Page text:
Last week police also received numerous complaints from residents’ whose licence plates had been stolen from their vehicles parked in Drumbo.

The following was a notice in this weekend's  Niagara Regional newspaper-a small paper that covers the Niagara Region of Ontario.

   Cemeteries Act (Revised)
  Notice of Declaration
  Re: Burial Site located at the South Side of Chestnut Street, (formerly St. Mary's Roman Catholic Church & Cemetery circa 1876, and no longer in existence), Part of Part of Lot 17, Concession 2, Lots 75-82 in Registered Plan #41A, Town of Lincoln, Regional Municipality of Niagara, Province of Ontario.
  Take notice that on June 19th, 2006, a burial site at the above location was reported to the Registrar of the Cemeteries Act (Revised).
  An investigation conducted under the provisions of the Cemeteries Act (Revised) indicates a burial of one adult within lot 79 close to the lot 80 boundary.
  The Registrar hereby gives notice of the intention to declare the site to be an "Unapproval Cemetery", and invites representatives of the person whose remains are still interred to contact the Registrar in writing within two weeks after May 18th, 2007.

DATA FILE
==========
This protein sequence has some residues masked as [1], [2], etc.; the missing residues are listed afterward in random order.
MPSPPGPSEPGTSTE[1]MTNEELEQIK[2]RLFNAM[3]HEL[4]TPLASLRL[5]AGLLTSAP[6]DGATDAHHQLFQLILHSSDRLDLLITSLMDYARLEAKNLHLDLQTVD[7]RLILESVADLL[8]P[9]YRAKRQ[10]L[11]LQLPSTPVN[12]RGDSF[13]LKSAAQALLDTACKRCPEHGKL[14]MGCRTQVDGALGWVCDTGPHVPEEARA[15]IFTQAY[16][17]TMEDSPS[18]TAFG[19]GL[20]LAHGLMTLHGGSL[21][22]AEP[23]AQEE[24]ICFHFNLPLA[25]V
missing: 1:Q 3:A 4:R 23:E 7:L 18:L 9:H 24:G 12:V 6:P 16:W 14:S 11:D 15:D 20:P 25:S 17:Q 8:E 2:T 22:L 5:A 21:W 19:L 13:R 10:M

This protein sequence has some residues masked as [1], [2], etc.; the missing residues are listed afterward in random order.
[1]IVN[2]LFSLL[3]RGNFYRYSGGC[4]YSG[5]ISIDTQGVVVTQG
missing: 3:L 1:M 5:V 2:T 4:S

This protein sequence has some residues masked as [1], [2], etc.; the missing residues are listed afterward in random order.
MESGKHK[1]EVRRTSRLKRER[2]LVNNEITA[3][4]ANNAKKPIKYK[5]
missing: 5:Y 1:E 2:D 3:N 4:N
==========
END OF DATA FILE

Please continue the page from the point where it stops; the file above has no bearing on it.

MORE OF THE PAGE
Dated at Toronto this 11th day of May 2007.
  Michael D'Mello
  Registrar, Cemeteries Act (Revised)
  Cemeteries Regulation Unit
  Ministry of Government Services
  5775 Yonge Street, 15th Floor
  Toronto, Ontario M7A 2E5
    Telephone 416-326-8393  Fax 416-326-8406
  FYI: Chestnut Street is located off Jordan Road in Jordan Station, Town of Lincoln.

Last updated: Monday May 14, 2007


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©Sheila Hill and Janet Jones, 2004-2007

If you have any photos of pioneer or abandoned cemeteries please contact us!